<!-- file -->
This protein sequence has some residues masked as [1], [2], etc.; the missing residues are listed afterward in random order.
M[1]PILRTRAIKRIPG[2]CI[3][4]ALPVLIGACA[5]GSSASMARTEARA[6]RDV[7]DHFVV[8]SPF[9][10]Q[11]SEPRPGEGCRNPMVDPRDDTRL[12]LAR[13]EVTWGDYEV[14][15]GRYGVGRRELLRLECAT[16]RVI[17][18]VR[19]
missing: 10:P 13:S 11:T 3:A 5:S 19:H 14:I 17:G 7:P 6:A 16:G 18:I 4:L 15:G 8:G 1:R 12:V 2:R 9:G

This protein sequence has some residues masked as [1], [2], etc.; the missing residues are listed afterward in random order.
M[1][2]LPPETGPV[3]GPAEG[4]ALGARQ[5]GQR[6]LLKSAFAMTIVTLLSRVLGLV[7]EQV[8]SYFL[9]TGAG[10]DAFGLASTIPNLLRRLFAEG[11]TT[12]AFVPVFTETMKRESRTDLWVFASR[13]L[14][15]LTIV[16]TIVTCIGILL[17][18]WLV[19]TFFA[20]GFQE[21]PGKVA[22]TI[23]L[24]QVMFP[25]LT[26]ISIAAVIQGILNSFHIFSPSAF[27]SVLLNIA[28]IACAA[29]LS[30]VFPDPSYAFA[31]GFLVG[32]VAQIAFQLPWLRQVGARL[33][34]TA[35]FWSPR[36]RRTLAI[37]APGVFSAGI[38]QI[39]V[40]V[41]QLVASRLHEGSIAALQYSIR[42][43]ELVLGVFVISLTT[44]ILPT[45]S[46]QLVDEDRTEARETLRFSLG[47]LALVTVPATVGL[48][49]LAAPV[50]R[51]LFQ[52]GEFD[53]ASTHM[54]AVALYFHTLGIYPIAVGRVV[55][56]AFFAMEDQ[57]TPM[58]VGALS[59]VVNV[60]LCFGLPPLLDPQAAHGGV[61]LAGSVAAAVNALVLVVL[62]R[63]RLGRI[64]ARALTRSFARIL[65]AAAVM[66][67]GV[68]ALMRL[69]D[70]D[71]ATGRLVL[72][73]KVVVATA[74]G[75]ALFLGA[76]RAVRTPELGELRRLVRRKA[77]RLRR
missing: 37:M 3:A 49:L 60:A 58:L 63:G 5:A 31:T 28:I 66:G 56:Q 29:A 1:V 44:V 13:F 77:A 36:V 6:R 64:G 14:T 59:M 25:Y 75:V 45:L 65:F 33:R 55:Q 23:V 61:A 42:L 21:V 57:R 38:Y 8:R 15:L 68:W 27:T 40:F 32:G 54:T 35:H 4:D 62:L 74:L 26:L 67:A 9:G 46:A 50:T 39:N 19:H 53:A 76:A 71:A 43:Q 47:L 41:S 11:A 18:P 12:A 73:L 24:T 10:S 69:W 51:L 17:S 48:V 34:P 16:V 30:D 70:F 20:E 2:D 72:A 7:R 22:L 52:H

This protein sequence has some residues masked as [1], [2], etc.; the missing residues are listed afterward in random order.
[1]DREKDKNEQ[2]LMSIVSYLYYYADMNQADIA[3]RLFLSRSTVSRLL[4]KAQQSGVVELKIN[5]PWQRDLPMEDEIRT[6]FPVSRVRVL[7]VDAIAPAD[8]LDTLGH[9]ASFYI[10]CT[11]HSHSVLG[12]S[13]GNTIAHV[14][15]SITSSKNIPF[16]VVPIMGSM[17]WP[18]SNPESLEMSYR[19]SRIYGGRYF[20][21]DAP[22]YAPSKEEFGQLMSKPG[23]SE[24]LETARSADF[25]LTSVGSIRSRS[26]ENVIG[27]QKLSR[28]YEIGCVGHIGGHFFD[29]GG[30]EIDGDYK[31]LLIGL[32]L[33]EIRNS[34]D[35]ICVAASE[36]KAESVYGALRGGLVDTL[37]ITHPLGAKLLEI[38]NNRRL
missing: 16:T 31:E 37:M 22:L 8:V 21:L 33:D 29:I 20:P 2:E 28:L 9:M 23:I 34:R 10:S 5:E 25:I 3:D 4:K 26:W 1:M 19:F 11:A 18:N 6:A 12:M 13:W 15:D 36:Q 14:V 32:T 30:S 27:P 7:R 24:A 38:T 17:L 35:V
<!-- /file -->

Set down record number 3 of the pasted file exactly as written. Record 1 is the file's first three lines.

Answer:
This protein sequence has some residues masked as [1], [2], etc.; the missing residues are listed afterward in random order.
[1]DREKDKNEQ[2]LMSIVSYLYYYADMNQADIA[3]RLFLSRSTVSRLL[4]KAQQSGVVELKIN[5]PWQRDLPMEDEIRT[6]FPVSRVRVL[7]VDAIAPAD[8]LDTLGH[9]ASFYI[10]CT[11]HSHSVLG[12]S[13]GNTIAHV[14][15]SITSSKNIPF[16]VVPIMGSM[17]WP[18]SNPESLEMSYR[19]SRIYGGRYF[20][21]DAP[22]YAPSKEEFGQLMSKPG[23]SE[24]LETARSADF[25]LTSVGSIRSRS[26]ENVIG[27]QKLSR[28]YEIGCVGHIGGHFFD[29]GG[30]EIDGDYK[31]LLIGL[32]L[33]EIRNS[34]D[35]ICVAASE[36]KAESVYGALRGGLVDTL[37]ITHPLGAKLLEI[38]NNRRL
missing: 16:T 31:E 37:M 22:L 8:V 21:L 33:D 29:I 20:P 2:E 28:L 9:M 23:I 34:R 10:S 5:E 25:I 3:D 4:K 26:W 1:M 19:F 11:A 18:N 6:A 12:M 13:W 15:D 36:Q 14:V 32:T 30:S 27:P 7:R 24:A 38:T 17:L 35:V